De vs en

JoakimC1Kwiziq Q&A regular contributor

De vs en

Are these competely interchangeable for specifying what something is made of or are there pronounciation rules that indicate which one is better for a particular word?
Asked 3 years ago
AurélieKwiziq team member
Bonjour Joakim ! I would say that "en" implies that this is the main (and often only) element the thing is made of, whereas "de" would imply that it's one of the elements composing the thing, but there must be more. Colloquially, "en" is used more often than "de". I hope that's helpful! Bonnes Fêtes et à bientôt !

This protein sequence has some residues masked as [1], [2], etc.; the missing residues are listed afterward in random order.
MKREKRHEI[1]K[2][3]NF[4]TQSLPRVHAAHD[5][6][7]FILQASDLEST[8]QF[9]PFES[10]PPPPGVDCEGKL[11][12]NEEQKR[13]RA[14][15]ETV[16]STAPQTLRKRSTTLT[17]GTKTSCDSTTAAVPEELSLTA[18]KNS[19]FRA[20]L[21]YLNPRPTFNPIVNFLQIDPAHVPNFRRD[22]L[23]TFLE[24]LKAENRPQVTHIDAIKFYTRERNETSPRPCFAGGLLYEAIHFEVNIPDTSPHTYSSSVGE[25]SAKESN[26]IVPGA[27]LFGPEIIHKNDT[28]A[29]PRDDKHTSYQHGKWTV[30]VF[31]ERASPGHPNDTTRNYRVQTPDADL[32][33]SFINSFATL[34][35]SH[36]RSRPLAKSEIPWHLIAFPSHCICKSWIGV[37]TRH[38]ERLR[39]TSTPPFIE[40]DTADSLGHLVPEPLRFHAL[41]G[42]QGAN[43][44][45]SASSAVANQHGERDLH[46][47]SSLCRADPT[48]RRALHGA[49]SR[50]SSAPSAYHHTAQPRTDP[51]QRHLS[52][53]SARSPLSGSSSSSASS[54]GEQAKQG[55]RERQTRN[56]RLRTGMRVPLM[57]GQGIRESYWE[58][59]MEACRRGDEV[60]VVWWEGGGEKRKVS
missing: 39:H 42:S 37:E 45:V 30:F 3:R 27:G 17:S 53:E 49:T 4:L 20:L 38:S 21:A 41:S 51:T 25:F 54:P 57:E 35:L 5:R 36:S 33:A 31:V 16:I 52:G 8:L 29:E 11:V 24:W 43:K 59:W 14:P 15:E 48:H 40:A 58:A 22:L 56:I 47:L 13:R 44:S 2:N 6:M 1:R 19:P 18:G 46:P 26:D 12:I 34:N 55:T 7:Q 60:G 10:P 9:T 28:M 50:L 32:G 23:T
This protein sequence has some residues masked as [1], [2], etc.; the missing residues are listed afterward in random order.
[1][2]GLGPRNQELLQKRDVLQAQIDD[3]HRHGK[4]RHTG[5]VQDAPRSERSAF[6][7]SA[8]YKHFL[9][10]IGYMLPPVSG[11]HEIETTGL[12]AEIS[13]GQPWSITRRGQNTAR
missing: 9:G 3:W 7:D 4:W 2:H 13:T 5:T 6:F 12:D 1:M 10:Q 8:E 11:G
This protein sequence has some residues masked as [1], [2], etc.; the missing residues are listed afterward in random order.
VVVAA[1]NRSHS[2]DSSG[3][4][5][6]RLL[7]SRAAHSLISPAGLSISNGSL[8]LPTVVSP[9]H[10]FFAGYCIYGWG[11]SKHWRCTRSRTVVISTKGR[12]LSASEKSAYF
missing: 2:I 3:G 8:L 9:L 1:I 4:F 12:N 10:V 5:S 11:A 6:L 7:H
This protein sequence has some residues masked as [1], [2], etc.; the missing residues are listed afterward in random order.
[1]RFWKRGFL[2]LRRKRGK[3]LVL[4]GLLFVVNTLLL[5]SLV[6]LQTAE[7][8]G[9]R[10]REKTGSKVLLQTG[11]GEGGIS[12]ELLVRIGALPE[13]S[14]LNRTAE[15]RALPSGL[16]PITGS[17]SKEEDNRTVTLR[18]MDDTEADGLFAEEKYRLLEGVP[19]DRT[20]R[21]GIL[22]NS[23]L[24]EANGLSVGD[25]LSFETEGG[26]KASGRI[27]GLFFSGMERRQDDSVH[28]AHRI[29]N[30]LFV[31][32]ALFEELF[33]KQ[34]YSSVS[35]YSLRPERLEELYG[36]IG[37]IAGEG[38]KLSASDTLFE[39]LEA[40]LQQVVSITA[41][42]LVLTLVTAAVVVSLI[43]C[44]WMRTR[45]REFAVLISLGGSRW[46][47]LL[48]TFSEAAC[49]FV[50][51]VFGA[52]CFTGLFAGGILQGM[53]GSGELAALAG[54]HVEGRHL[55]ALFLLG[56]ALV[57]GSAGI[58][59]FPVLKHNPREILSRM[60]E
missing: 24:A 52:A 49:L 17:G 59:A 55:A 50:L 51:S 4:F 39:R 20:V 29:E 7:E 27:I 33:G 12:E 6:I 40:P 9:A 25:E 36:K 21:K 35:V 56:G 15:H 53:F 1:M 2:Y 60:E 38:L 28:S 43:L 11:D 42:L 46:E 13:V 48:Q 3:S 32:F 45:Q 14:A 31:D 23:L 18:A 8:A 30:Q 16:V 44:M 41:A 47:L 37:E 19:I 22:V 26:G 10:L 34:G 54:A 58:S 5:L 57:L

DavidB1Kwiziq Q&A regular contributor

Could you add some clarification re: wedding bells, baseball cap, tennis racquet, door knob, golf club, soccer ball, soccer field, sunglasses, Christmas tree, water tank, bus stop, fire truck, etc.

By your lesson, these should all be “à” (what something is designed for), but in fact this whole genre is “de”.

Specifically, why is it “boîte à bijoux” and not “boîte de bijoux” ? Other than convention.

Clearly, these are not just a few exceptions, but an entire class of compound nouns (open form, noun+noun) that is not covered in the lesson.

Thank you.

DavidB1Kwiziq Q&A regular contributor

Put in wrong place

De vs en

Are these competely interchangeable for specifying what something is made of or are there pronounciation rules that indicate which one is better for a particular word?

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